Protecting business in a post-covid environment

When news first broke of Covid-19, few of us were prepared for the fundamental shifts to everyday life that would follow. From day-to-day activity, the products we buy and the places we go, the need to isolate and quarantine has brought about critical changes to how we go about our lives.

Importantly, it has also changed how businesses operate. There is a heightened need for safety, security and communication. It has never been more important to stand by your brand and demonstrate your values.

The food industry is currently operating at maximum capacity. As an essential industry, the food manufacturing supply chain stays operational under growing pressure and has proved a credit to UK industry. So, what are the most effective ways for brands to keep productivity high, safeguard brand equity and mitigate risk?

Employee safety

First and foremost, the safety of employees has to be the number one priority. Take a look at the wider retail environment in the context of coronavirus and you’ll see businesses falling foul on this.

Put your risk mitigation plan into place and galvanise it. Compliance is key, and this needs to be communicated at every level of the business, from the manufacturing floor to the boardroom. Essential employees need to feel protected, and we have a duty of care to ensure that they are. Outline the specific steps you are taking to safeguard them during this unprecedented time and make sure it is clearly communicated why these processes are necessary.

For further information, public information materials on stopping the spread of viruses such as Covid-19 are available from Public Health England.


With consumers largely confined indoors but with constant access to online resources, take the opportunity to communicate clearly with your audience. If you have taken the important steps to protect the business, employees, supply chain and assets, assure your consumers too.

Social media has become the most direct line of communication between shopper and brand. Use it to your advantage and continue developing a key relationship with consumers. It is a time of great unrest and uncertainty. Your brand has its own role to play in reassuring the audience that it’s ‘business as usual’.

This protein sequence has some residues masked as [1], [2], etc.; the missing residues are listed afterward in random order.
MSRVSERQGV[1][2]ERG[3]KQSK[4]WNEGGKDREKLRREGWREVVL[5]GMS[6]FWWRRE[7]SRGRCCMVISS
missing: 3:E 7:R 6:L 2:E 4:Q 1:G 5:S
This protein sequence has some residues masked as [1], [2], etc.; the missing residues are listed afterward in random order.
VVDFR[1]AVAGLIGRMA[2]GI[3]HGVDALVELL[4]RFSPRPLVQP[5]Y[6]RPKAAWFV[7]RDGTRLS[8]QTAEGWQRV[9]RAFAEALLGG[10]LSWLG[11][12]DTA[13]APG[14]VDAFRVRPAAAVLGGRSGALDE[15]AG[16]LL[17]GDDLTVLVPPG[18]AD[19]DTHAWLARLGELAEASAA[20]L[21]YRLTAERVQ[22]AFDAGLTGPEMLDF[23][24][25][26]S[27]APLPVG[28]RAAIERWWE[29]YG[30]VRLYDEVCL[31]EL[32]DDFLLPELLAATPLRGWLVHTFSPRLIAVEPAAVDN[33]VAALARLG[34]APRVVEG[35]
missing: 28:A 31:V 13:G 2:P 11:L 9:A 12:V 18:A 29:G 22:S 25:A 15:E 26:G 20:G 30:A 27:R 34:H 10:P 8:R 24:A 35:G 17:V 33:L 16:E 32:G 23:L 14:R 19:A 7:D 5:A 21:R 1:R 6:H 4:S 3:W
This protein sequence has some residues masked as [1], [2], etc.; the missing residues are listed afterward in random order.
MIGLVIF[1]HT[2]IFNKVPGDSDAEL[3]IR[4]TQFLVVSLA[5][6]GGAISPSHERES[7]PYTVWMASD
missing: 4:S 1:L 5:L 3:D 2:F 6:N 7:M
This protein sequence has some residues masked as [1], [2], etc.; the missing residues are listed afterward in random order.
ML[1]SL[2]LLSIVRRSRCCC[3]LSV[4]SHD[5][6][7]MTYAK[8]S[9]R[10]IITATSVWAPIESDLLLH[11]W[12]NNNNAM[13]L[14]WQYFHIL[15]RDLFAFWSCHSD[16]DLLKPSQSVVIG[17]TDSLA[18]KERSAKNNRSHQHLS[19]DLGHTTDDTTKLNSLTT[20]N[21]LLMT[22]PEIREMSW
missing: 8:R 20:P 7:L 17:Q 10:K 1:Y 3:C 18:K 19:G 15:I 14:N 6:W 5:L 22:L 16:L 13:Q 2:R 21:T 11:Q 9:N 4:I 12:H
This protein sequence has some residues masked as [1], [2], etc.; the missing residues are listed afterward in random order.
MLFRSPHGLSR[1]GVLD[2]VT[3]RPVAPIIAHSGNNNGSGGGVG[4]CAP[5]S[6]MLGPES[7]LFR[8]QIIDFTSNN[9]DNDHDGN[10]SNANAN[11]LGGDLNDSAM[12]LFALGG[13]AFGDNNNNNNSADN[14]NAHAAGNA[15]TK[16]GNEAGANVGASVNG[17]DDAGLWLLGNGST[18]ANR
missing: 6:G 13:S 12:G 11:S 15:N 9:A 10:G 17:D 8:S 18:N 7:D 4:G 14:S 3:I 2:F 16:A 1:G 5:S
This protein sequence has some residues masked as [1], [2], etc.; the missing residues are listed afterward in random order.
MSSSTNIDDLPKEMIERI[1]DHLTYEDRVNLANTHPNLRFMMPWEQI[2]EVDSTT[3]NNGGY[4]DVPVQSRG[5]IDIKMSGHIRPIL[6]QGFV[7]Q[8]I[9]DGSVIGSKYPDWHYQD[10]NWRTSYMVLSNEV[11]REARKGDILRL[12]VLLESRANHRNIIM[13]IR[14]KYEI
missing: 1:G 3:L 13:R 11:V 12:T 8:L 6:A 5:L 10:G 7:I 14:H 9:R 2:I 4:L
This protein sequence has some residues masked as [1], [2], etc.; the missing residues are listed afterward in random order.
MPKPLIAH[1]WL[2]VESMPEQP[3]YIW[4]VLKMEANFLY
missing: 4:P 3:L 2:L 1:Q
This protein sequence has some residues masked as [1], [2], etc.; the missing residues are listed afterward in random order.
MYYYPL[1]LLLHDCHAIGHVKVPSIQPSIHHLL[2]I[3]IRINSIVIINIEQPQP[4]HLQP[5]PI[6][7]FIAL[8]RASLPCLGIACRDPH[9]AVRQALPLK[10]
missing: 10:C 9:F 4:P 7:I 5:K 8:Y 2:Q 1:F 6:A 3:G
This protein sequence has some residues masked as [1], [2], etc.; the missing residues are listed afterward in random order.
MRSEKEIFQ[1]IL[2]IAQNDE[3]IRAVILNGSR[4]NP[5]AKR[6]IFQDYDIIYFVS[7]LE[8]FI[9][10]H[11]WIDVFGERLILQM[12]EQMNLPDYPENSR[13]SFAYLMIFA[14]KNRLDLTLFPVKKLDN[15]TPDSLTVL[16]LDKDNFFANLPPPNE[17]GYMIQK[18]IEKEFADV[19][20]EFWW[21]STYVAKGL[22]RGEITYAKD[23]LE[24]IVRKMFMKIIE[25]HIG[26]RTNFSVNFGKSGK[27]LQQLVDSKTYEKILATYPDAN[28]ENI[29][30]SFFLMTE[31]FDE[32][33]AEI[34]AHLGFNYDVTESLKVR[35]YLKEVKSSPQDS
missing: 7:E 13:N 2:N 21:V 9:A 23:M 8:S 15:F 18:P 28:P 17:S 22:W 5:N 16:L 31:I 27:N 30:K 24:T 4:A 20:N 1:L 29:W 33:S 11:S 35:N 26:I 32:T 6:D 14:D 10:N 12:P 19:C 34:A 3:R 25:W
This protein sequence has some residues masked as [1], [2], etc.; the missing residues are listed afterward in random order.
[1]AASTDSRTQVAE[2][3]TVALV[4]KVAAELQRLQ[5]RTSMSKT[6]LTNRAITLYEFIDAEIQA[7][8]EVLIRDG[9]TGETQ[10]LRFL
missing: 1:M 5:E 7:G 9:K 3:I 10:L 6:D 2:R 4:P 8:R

Engage with regulatory bodies

Health and safety have never been under the microscope as much as they are right now. Fortunately, the food and beverage industries have long been an example of putting health and safety at the forefront. Collectively, we hold responsible manufacturing and hazard reduction as a core part of business.

As consumers look for stability and reassurance, communicate that you are taking the necessary steps to mitigate risk. Public Health England has announced that there is no evidence of food or food packaging being associated with the transmission of Covid-19, but consumers may be unaware. Consider including this information as part of your brand communications, such as a public statement, web article, blog or social media campaign.

Give back, if you can

Businesses that are in a position to help their community, consider doing so. The brand is so much more than a logo, it’s the people that make the business function. Many businesses in the food and drink supply chain are playing their part by donating food, equipment or time to those that need it. While this isn’t an option for every business, there is always something that can be done to help out.

The phrase that ‘people buy from people’ has never been more apt. Consumers will remember how businesses functioned in a crisis, how they treated their employees and their communities. If you are able to help, do so.

Consider selling online

Brick and mortar stores are important for food and drink sales, but they are not the beginning and end of retail. If your products are suitable and your supply chain can support it, consider selling online with contact-free deliveries to continue valuable revenue streams.

Many smaller local brands have found this to be an excellent alternative for consumers that cannot visit stores in person. Remember, consumers, whether working from home or quarantining, have never had such consistent levels of access to online stores.


Eventually, Covid-19 will pass, despite how many individuals see the outlook today. The food and packaging industries have so far kicked into high gear and delivered under very challenging circumstances. How we continue to develop amidst uncertainty will prove a pivotal time in business.

All businesses are being put to the test as the world adjusts to ‘the new normal’. For some, business has slowed and for others has accelerated. The one constant is to ensure your brand stays protected with clarity, transparency and humanity.